In 2018, Rosatom, the state nuclear power entity was designated as the manager of shipping along the NSR and given a key role in developing offshore Arctic infrastructure.47 In addition, it has been charged with building and overseeing the nuclear icebreaker fleet, managing emergency response in the Russian Arctic, and developing communication and navigation infrastructure along the route.48 Rosatom’s growing role in the Arctic has enhanced its political clout, increased its financing from the state budget, and spurred its diversification into transportation and logistics sectors.49

Finally, the defense and security sector and its leaders are among the key stakeholders in the Arctic. Security Council Secretary Nikolai Patrushev, a close Putin associate and former director of the Federal Security Service (FSB), is an outspoken advocate of expanding Russia’s presence in the Arctic and showcasing its exploits there to a global audience. In 2020, the Security Council established a special commission to promote Russian interests in the region.50 Former president Dmitri Medvedev chairs the commission, whose membership includes the ministers of defense and foreign affairs, senior representatives from the executive and legislative branches, and regional officials.51 Defense Minister Sergei Shoigu has long been an outspoken advocate of expanding Russia’s military’s presence in the Arctic as a hedge against threats to its interests from hostile neighbors.52


Notwithstanding the ambitious plans of Russia’s government and corporations to attract foreign investors to realize their designs on Arctic riches, the prospects for success are far from certain. Oil and gas, which have been given the central role in those plans, are found in large quantities in other, more accessible and hospitable regions where they can be extracted and delivered to customers more economically. Russia’s track record of fulfilling ambitious programs, even those that are sponsored by Putin personally, is far from encouraging.53 Major corporations with close ties to the Kremlin, such as Rosatom or Rosneft, can extract significant subsidies from the government, but many projects lacking high-level political patronage remain unfunded and unrealized.54 Even in the Arctic, which enjoys a great deal of high-level attention and should be getting priority in resource allocations, major undertakings remain unfunded or underfunded.55

Several factors that are outside the control of the government further cloud the outlook for its Arctic plans. The impact of the COVID-19 pandemic on the global economy has depressed demand for oil and gas.56 Europe—the critical destination for Russian gas—has suffered a heavy blow to its economy and adopted ambitious plans for cutting greenhouse-gas emissions and reducing its carbon footprint. And, even without these factors, the European energy marketplace has become much more competitive for Russian producers as a result of major EU energy sector reforms.57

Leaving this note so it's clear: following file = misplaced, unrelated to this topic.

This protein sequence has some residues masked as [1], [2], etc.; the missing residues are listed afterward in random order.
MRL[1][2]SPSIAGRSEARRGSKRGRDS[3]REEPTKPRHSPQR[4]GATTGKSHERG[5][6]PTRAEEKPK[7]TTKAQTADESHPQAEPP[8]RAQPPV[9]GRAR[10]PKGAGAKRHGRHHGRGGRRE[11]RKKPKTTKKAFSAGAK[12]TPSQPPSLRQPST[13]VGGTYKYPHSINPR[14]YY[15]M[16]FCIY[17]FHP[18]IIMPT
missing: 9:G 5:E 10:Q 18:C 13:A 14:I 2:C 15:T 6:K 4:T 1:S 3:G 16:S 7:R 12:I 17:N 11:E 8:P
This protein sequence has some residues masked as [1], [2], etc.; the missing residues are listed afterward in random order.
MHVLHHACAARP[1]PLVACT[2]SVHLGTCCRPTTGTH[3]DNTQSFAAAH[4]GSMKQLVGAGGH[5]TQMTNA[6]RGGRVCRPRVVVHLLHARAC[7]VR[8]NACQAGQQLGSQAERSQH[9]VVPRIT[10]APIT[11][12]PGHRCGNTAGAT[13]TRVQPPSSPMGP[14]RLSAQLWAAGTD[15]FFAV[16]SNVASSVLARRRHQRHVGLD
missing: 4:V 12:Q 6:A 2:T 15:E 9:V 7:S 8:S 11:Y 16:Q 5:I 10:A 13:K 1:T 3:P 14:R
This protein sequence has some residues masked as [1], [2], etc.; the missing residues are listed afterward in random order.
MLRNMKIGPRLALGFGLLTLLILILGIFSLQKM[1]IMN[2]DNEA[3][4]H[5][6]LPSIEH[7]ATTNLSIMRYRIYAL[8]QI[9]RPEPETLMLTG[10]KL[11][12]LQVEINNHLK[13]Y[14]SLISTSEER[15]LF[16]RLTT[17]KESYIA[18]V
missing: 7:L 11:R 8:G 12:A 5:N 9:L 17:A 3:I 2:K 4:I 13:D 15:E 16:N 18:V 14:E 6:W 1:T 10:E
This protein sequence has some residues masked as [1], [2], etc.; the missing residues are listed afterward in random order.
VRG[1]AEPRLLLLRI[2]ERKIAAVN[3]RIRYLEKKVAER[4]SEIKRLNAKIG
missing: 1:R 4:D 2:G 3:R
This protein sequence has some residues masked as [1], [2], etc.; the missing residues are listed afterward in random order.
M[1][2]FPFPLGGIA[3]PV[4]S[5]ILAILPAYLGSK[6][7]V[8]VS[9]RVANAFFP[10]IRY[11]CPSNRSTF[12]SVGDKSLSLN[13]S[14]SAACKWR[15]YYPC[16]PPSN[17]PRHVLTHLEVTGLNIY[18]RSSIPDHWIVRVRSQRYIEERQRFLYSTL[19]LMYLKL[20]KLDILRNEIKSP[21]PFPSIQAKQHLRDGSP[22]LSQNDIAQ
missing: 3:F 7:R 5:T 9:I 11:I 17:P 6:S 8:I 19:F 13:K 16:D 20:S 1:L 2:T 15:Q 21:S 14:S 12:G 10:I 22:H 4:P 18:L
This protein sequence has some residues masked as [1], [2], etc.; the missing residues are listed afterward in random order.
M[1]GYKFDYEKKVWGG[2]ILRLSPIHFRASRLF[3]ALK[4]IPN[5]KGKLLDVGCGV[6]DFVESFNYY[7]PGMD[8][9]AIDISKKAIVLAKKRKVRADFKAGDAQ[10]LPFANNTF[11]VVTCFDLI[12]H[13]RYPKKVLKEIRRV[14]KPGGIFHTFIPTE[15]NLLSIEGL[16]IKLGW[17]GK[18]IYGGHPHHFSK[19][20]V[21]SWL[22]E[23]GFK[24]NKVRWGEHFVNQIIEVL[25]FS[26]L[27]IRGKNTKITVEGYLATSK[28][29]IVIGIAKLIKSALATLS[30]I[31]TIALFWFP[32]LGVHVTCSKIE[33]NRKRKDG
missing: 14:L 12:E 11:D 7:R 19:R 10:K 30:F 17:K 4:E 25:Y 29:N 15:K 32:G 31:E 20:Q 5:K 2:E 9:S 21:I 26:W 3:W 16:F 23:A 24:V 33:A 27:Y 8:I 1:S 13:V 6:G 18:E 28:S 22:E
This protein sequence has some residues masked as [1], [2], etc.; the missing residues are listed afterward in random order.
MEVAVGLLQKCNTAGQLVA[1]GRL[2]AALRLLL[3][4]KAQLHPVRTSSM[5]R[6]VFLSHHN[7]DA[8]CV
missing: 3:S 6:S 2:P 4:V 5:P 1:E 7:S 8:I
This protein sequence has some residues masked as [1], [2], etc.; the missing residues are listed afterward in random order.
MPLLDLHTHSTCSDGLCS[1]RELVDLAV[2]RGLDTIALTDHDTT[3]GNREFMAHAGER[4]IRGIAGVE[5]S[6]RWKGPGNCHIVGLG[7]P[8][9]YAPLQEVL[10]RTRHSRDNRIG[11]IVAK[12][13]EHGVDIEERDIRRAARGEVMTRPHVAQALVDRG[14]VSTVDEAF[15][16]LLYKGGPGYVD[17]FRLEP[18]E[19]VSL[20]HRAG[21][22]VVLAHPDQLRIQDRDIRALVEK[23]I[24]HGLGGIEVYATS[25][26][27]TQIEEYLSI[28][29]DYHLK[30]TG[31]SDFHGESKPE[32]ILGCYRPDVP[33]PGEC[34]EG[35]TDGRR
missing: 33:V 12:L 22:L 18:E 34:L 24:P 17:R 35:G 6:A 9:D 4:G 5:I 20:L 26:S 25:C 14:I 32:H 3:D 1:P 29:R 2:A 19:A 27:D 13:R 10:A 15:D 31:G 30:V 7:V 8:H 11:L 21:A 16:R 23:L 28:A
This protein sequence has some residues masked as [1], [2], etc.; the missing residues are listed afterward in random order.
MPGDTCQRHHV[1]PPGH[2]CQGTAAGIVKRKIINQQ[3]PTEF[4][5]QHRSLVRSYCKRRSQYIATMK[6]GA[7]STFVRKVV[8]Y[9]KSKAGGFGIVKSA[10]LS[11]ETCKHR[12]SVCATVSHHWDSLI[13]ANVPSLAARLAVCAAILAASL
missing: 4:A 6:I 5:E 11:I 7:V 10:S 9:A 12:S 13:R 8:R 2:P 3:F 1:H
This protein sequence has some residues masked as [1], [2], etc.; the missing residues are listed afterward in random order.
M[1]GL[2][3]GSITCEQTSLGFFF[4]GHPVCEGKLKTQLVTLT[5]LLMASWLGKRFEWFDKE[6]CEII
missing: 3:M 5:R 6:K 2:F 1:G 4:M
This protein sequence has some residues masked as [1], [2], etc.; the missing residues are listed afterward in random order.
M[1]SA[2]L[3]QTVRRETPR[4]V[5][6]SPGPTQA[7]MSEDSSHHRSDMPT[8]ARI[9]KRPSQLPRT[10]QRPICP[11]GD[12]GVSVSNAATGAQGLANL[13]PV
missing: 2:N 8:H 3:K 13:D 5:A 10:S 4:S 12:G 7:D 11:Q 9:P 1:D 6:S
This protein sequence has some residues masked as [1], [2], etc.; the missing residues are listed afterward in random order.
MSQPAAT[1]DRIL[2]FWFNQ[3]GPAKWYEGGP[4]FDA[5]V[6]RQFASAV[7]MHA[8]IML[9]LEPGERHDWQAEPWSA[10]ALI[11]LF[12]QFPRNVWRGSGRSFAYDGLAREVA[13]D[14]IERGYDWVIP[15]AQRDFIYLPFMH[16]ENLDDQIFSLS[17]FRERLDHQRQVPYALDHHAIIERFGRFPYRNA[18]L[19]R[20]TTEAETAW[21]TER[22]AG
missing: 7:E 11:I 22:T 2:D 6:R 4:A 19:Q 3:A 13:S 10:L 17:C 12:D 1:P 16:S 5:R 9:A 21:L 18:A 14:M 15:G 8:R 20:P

Russia’s ambition to expand its LNG exports to Asian markets, China in particular, also faces uncertain prospects. The combination of the high cost of LNG gas, the length and challenging conditions of the NSR, the risk of more U.S. sanctions, and the hard and unyielding position of Chinese negotiators are all significant challenges to overcome to turn this ambition into reality.58

The sheer size, emptiness, and conditions of Russia’s Arctic regions pose a daunting challenge to the goal of developing infrastructure, new settlements, and economic activity there. Built mostly with slave labor during the Stalin era, towns there suffer from high poverty and unemployment.59 The best and brightest are leaving.60 Keeping them there is likely to take more than just somewhat higher pay than what they can earn elsewhere. Furthermore, climate change and melting permafrost are having deleterious impacts on the ability to live and work in the region. Both have led to the loss or degradation of existing infrastructure, roads, and buildings, as well as a spate of industrial and transportation accidents.61

The NSR also faces an uncertain future as a major transportation link between Europe and Asia envisioned by Russian Arctic enthusiasts. Insurance for maritime operations in polar waters is expensive, as is ice-breaking support. In 2020, 331 ships traveled along a portion of the NSR, but only 62 made the entire voyage, carrying just 26 million tons—far below Moscow’s stated goal of shipping 80 million tons by 2024.62